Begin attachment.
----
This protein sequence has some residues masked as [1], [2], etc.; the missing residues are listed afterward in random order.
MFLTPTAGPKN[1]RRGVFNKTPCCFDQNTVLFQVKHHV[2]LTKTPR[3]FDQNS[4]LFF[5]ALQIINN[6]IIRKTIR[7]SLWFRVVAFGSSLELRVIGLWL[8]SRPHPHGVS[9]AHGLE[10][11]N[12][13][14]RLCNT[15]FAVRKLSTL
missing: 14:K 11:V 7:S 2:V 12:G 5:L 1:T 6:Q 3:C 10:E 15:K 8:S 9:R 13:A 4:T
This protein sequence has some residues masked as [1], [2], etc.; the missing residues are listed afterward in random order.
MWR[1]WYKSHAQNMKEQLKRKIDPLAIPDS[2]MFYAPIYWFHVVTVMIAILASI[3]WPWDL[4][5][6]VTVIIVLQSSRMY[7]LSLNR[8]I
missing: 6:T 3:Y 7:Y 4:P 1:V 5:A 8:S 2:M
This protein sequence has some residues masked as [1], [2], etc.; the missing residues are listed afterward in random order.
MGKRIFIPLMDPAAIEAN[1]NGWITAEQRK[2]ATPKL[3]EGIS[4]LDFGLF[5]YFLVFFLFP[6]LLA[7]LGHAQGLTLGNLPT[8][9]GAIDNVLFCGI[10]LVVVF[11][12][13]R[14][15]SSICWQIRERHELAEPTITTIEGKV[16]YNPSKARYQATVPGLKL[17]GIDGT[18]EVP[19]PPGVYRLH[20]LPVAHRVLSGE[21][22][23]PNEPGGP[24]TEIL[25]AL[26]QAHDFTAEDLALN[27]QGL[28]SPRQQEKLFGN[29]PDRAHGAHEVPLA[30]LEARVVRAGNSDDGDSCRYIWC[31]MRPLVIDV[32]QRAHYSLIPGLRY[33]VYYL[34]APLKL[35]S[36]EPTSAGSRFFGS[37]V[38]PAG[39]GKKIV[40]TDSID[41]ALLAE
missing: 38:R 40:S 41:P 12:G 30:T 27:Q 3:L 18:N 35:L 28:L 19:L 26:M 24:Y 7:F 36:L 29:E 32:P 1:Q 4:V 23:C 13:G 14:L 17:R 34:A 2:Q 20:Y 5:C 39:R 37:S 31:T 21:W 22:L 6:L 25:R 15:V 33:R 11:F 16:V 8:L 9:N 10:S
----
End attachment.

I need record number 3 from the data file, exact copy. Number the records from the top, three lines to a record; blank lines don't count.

This protein sequence has some residues masked as [1], [2], etc.; the missing residues are listed afterward in random order.
MGKRIFIPLMDPAAIEAN[1]NGWITAEQRK[2]ATPKL[3]EGIS[4]LDFGLF[5]YFLVFFLFP[6]LLA[7]LGHAQGLTLGNLPT[8][9]GAIDNVLFCGI[10]LVVVF[11][12][13]R[14][15]SSICWQIRERHELAEPTITTIEGKV[16]YNPSKARYQATVPGLKL[17]GIDGT[18]EVP[19]PPGVYRLH[20]LPVAHRVLSGE[21][22][23]PNEPGGP[24]TEIL[25]AL[26]QAHDFTAEDLALN[27]QGL[28]SPRQQEKLFGN[29]PDRAHGAHEVPLA[30]LEARVVRAGNSDDGDSCRYIWC[31]MRPLVIDV[32]QRAHYSLIPGLRY[33]VYYL[34]APLKL[35]S[36]EPTSAGSRFFGS[37]V[38]PAG[39]GKKIV[40]TDSID[41]ALLAE
missing: 38:R 40:S 41:P 12:G 30:T 27:Q 3:L 18:N 35:L 28:L 19:L 26:M 24:Y 7:F 36:L 29:E 32:P 1:Q 4:V 23:C 13:G 14:L 17:R 34:A 2:Q 20:Y 5:C 39:R 37:S 31:T 21:W 22:L 6:L 25:R 15:V 33:R 11:F 16:V 8:L 9:N 10:S